Firefighter symbols and traditions


History of the Maltese Cross

    The insignia of the fire service is the Cross Pattee-Nowy, otherwise known as the Maltese Cross. The cross represents the fire service ideals of saving lives and extinguishing fires.

The fire service borrows the emblem of the cross from the Knights of St. John of Jerusalem (Knights Hospitallers), a charitable, non-military organization that existed during the 11th and 12th centuries that helped the sick and poor in setting up hospices and hospitals. Later, they assisted the Knights of the Crusades through their goodwill and also through military assistance in an effort to the Island of Malta, the island for which the Maltese Cross was named.

    The need for an identifiable emblem for the knights had become crucial. Because of the extensive armor which covered their entire bodies and faces, the knights were unable to distinguish friend from foe in battle. They chose the cross of Calvary as their symbol, since they fought their battles as a holy cause. The cross was later called the "Maltese Cross" and represented the principles of charity, loyalty, chivalry, gallantry, generosity to friend and foe, protection of the weak, and dexterity in service.

    During the Crusades, many knights became fire fighters out of necessity. Their enemies had resorted to throwing glass bombs containing naptha and sailing their war vessels containing naptha, rosin, sulfur, and flaming oil into the vessels of the knights. Many knights were called to perform heroic deeds by rescuing fellow knights and extinguishing fires. In acknowledgement of these feats, the cross worn by these knights was decorated and inscribed. This was considered a most honorable acclaim.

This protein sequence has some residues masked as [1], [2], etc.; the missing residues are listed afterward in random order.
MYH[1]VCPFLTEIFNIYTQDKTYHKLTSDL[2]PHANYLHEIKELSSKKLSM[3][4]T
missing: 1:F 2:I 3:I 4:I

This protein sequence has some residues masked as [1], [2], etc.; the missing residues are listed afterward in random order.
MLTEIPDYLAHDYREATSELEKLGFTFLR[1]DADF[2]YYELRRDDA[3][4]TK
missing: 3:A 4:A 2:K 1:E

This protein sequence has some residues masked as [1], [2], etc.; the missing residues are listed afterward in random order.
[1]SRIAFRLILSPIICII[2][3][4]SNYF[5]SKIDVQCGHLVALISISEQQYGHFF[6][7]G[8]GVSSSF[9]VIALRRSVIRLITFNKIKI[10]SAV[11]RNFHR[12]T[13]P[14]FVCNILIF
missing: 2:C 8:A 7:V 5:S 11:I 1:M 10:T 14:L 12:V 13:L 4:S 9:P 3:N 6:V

The History of St. Florian

   Florian was born about 250 A.D. in Cetium (now in Austria). He joined the Roman army and advanced in the ranks. However, the Emperor Diocletian was shocked to learn that Florian did not carry out his orders to persecute all Christians in the area, and, thus, was sentenced to death by fire. Standing on the funeral pyre, Florian is reputed to have challenged the Roman soldiers to light the fire, saying "If you do, I will climb to heaven on the flames." Apprehensive to his words, instead of burning Florian, they drowned him. His body was recovered and buried.

    About 600 years later, sometime between 900-955, a monastery was erected near Florian's tomb, and subsequently the village of St. Florian grew up around it.

    St. Florian was adopted as patron saint of Poland after Pope Lucius III consented to the request of King Casimir to send relics of Florian to that country. Soon after, a person was saved from a fire by invoking St. Florian's name. Since then, Florian has been invoked against fire and has generally been regarded in most countries as the patron saint of the fire service.

What are the words to the Fireman's Prayer?

When I am called to duty, God, whenever flames may rage;
Give me strength to save some life, whatever be its age.
Help me embrace a little child before it is too late
Or save an older person from the horror of that fate.
Enable me to be alert and hear the weakest shout,
And quickly and efficiently to put the fire out.
I want to fill my calling and to give the best in me,
To guard my every neighbor and protect his property.
And if, according to my fate, I am to lose my life;
Please bless with your protecting hand my children and my wife.

Author Unknown